Friday, 21 November 2014

A Life time of learning

I often get asked, "Who taught you to paint?"

A simple question maybe but one without a simple answer. From an early age I drew and painted. It ran in the family and we had a good collection of paintings which I could refer to. That collection has now been broken up but it was probably an invaluable influence. My brother is also an artist but he did have the patience to teach, something that I find hard to do.

 I used to go to exhibitions in Birmingham as I grew up seeing anything from Salvador Dahli to Andy Warhol and Roy Lichtenstein. More particularly I would spend hours in the Birmingham Museum and Gallery looking at the  marvellous collection of pre-Raphaelite works. My influences and grounding was varied but deep.

I have got a degree in fine art but I was not taught anything about actually painting during that degree course. It was more about the history and theory of art. There were practical sessions in ceramics and printing which I enjoyed. Fortunately I could paint to an acceptable standard before in any case.

I spent some time with a very accomplished artist who is a member of the Royal Portrait Society who was extremely knowledgeable and fine tuned my painting.

Learning to paint is a continuous process and reading books on classical artists, colour, techniques, light, mixing hues are all subjects that are essential to the artist.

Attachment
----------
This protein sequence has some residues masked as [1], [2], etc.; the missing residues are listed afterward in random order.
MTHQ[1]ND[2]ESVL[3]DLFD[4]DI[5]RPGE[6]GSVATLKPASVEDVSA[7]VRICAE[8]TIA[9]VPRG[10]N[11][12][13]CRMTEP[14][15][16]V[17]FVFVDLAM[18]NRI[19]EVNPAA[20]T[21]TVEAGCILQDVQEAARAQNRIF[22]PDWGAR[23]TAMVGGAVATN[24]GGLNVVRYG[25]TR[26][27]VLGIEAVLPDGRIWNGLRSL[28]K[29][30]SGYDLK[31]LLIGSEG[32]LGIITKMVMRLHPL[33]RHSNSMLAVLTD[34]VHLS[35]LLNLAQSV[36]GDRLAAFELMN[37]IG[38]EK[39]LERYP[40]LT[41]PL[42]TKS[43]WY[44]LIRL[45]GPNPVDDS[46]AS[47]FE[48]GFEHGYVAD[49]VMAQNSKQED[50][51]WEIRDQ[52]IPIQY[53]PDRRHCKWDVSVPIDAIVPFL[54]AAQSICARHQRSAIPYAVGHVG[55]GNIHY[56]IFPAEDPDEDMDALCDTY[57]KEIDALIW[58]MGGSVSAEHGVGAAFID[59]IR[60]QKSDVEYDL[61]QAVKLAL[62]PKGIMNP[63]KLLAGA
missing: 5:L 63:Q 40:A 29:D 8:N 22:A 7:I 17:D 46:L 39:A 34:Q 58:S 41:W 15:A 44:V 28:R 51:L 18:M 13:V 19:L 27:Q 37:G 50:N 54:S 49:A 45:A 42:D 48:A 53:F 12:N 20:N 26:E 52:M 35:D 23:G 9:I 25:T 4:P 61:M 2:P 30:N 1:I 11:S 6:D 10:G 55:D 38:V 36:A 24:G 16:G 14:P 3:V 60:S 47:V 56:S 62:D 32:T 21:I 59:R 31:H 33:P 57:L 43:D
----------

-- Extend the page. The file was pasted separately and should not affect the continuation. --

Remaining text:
I always analise my work and consider how I would paint it if I had to paint it again to improve it.
I spend time looking at other artists work examining how they obtained a certain effect or how they chose a composition.

 I have bought paintings of artists to examine them in depth. Over the years I have had a collection of good quality paintings of 19th and early 20th century artists which I chose on the basis of their workmanship.
By choosing carefully I bought nothing for more than £70 and found they were all listed artists. I no longer have them having passed them on or in the case of one painting I have literally taken it apart. I scrapped the layers of paint back to understand the construction of the painting. Regrettable for it was a nice painting but the information gained was invaluable to me. The painting is shown above by Clive Brown who was an impressionist from Norfolk who has paintings in the National Collection.

Of course if you are not painting you are not learning so continuous work is also essential. I liken it to a boiling kettle you have to keep feeding the fire.

So at the end of the day I am self taught over 50+ years  I guess, with a little help from my friends and family.

Link  Beatles

Incidentally I have only ever bought one painting from a living artist, David Cowdrey. That gives you some idea of the esteem in which I hold his work.

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